As KiwiChas says COL have done little to address high levels of immigration (Winston with xenophobic tendencies was most likely to do so but happy to be bought off with generous budget for regional development especially NF favoured Northland and horse racing amongst other things).

Not just high levels of immigration (not being addressed by COL) but also shortage of land being made available due to restrictive planning regulations plus a very slow, slow consent process.
The later two unlikely to be addressed by COL RMA legislation with a Green bent.
Unfortunately not too many Aucklanders seemed chilled out with current situation relating to RMA and I dont see things look like getting better.

Ah, however the Greens greatest legacy so far looks to be getting rid of plastic bags, creating future concerns over energy supplies and security and possible legalising marijuana so they seemed pretty chilled out. .

If anyone wanted to fact check that here's the Green's housing policy - https://www.greens.org.nz/page/housing-policy not hard to find. If you combine the words "Green's", "housing" and "policy" Google will do the rest for you...

One line from which - "Develop a National Policy Statement on housing to streamline consent processes and incorporate sustainability standards."

Here’s to another 9 years of RMA reforms.

Nah, it will progress quickly I hope, as EDS (Environmental Defence Society), the Law Commission and others have been chipping away at considerations for major reform for quite some time. In other words, much background work has been done.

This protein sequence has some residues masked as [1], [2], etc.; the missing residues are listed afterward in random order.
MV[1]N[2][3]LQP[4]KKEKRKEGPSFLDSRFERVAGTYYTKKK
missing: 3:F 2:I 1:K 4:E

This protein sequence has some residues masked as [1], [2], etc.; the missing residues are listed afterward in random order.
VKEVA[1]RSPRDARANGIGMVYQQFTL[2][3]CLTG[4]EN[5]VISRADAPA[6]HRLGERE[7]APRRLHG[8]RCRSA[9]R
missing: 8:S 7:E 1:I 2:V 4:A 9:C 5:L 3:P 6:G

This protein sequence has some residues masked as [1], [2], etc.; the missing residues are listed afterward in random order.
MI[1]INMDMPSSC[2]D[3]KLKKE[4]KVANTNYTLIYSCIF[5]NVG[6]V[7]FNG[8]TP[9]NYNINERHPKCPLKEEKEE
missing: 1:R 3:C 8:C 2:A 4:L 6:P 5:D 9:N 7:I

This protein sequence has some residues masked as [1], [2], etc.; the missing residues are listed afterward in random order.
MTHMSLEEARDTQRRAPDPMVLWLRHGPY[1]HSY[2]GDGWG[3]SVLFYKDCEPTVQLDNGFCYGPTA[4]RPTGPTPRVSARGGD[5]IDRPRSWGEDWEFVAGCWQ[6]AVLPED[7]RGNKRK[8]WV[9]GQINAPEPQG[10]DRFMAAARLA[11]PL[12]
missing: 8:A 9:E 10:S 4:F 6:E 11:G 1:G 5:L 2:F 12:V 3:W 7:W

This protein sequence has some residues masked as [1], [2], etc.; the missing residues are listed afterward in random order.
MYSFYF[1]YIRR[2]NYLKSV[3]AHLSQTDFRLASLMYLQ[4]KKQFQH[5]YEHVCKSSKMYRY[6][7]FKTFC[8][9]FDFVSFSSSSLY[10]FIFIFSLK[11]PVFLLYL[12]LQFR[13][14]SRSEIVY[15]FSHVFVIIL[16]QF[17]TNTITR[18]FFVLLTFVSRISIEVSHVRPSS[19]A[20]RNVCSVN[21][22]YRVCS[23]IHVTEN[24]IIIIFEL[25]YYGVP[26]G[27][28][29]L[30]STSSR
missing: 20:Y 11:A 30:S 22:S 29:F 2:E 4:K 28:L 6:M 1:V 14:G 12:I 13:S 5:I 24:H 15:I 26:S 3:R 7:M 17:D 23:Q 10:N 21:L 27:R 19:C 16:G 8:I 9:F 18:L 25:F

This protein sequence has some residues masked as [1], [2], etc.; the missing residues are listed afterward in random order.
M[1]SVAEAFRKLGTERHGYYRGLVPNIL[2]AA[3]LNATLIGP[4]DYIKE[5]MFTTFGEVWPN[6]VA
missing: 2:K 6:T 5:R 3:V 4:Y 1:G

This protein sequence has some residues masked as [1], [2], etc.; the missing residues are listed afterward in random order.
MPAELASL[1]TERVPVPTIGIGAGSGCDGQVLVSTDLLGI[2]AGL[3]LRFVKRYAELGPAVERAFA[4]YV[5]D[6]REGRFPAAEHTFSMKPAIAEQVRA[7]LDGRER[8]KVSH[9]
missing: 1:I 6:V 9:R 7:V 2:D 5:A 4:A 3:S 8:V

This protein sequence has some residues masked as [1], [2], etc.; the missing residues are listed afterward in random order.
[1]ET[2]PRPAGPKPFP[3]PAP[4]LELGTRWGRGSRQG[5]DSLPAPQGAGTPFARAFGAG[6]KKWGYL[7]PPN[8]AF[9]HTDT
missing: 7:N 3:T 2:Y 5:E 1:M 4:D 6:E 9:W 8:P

http://www.eds.org.nz/our-work/media/media-statements/media-statements-2...

Planner?

Yes. Working in academia across both planning and environmental management disciplines. I also do advocacy planning work.

That experience in particular, has given me first hand experience of the on-the-ground detail of the myriad of problems of the current planning system. I suspect that there is no other statute in NZ that has been amended so often and for which there exists such an extensive amount of case law.

The way planning has evolved and is now practiced is dominated by lawyers. It's so bad, I often wonder whether that was an original intent (given it was largely written by lawyers), but I doubt even Sir Geoffrey Palmer would have envisaged it would ever get this complicated or this bad.

Time for repeal and replacement is long overdue.

So how would that change Kate? Are there going to be no appeal avenues, more permitted activities? Processes need to be made simpler and or less restrictive for some of the above not to have happened

I'm not really doing it (i.e., the reform considerations) justice in providing simple answers but (in order), I would generally say public participation avenues will remain strong/be strengthened - yes, there are likely to be more permitted activities (particularly in the urban/built environment) - and yes, simplifying common considerations/processes is a major objective/focus (a lot of work being done on integration in this regard).

But, these are just my current interpretations/generalizations and that really doesn't do justice to the detailed work already done as well as the ongoing considerations;

http://www.eds.org.nz/our-work/rm-reform-project/